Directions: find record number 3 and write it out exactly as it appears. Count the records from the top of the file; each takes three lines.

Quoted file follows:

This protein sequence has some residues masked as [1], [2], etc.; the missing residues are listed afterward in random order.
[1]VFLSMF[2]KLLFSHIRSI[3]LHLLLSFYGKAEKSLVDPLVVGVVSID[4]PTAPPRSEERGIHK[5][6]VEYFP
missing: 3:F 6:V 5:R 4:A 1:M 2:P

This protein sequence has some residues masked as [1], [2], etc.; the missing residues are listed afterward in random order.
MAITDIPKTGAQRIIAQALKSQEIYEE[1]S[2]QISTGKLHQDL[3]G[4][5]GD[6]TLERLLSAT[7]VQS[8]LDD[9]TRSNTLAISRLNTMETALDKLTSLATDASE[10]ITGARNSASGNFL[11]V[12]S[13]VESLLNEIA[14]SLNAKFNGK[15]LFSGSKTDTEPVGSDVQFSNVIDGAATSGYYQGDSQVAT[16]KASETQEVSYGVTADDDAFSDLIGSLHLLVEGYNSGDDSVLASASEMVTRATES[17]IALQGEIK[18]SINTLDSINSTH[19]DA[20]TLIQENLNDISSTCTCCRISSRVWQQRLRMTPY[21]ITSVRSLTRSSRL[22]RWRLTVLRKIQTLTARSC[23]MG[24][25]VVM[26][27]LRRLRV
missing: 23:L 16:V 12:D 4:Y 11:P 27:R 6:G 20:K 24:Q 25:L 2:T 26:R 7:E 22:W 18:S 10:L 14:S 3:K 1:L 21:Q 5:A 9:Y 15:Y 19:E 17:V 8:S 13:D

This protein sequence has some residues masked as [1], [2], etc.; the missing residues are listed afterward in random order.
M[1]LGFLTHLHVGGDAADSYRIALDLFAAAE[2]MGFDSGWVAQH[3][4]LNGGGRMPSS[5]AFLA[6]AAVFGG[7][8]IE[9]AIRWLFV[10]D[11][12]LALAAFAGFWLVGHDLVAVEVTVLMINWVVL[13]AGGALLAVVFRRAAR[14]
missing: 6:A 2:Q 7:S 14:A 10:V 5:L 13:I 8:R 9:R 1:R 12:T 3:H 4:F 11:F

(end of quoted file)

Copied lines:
This protein sequence has some residues masked as [1], [2], etc.; the missing residues are listed afterward in random order.
M[1]LGFLTHLHVGGDAADSYRIALDLFAAAE[2]MGFDSGWVAQH[3][4]LNGGGRMPSS[5]AFLA[6]AAVFGG[7][8]IE[9]AIRWLFV[10]D[11][12]LALAAFAGFWLVGHDLVAVEVTVLMINWVVL[13]AGGALLAVVFRRAAR[14]
missing: 6:A 2:Q 7:S 14:A 10:V 5:L 13:I 8:R 9:R 1:R 12:T 3:H 4:F 11:F